An Old Fashioned Thanksgiving by Louisa May Alcott, 1881
The magic trick:
Creating an appealing rustic, domestic setting
A lot of different things happen in this story, between the ailing grandmother and the would-be bear attack. But let’s be honest – the only part that really matters is the setting. There is something very appealing about domestic life in the American countryside during the mid-1800s. People just love it, the idea of a large family working together to keep a cozy home amidst daunting natural elements. It worked for Alcott in Little Women; it worked for Laura Ingalls Wilder in the Little House On The Prairie books; and it works here. And that’s quite a trick on Alcott’s part.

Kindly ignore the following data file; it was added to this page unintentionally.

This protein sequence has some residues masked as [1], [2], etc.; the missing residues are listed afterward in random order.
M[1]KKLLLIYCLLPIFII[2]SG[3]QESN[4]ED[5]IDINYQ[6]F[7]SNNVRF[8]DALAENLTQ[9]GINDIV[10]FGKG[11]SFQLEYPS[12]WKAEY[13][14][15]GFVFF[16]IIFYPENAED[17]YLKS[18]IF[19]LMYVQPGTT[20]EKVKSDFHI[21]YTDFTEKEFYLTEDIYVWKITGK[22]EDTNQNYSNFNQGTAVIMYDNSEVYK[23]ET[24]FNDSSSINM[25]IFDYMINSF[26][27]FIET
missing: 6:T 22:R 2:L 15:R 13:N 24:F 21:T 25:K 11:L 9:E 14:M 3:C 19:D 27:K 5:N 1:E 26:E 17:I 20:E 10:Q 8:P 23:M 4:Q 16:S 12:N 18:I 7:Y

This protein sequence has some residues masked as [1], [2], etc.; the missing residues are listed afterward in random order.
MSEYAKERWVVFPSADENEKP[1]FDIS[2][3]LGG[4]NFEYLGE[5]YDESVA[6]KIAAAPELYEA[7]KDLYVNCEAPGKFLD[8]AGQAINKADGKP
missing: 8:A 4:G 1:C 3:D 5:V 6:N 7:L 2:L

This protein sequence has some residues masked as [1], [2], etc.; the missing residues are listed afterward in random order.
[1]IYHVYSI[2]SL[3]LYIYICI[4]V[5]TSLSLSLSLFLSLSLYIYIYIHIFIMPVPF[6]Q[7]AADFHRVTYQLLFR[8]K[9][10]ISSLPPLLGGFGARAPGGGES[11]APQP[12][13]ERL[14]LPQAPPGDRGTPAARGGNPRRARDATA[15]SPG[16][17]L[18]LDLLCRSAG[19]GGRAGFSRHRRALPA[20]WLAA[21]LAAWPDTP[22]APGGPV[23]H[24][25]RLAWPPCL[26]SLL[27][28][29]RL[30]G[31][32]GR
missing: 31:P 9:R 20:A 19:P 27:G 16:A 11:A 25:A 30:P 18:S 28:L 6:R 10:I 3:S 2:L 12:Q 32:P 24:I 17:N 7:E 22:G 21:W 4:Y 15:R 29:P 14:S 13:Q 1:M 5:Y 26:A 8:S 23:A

“Sakes alive, I don’t, boys! It’s a marcy it don’t come but once a year. I should be worn to a thread paper with all this extra work atop of my winter weavin’ and spinnin’,” laughed their mother, as she plunged her plump arms into the long bread trough and began to knead the dough as if a famine were at hand.
Tilly, the oldest girl, a red-cheeked, black-eyed lass of fourteen, was grinding briskly at the mortar, for spices were costly, and not a grain must be wasted. Prue kept time with the chopper, and the twins sliced away at the apples till their little brown arms ached, for all knew how to work, and did so now with a will.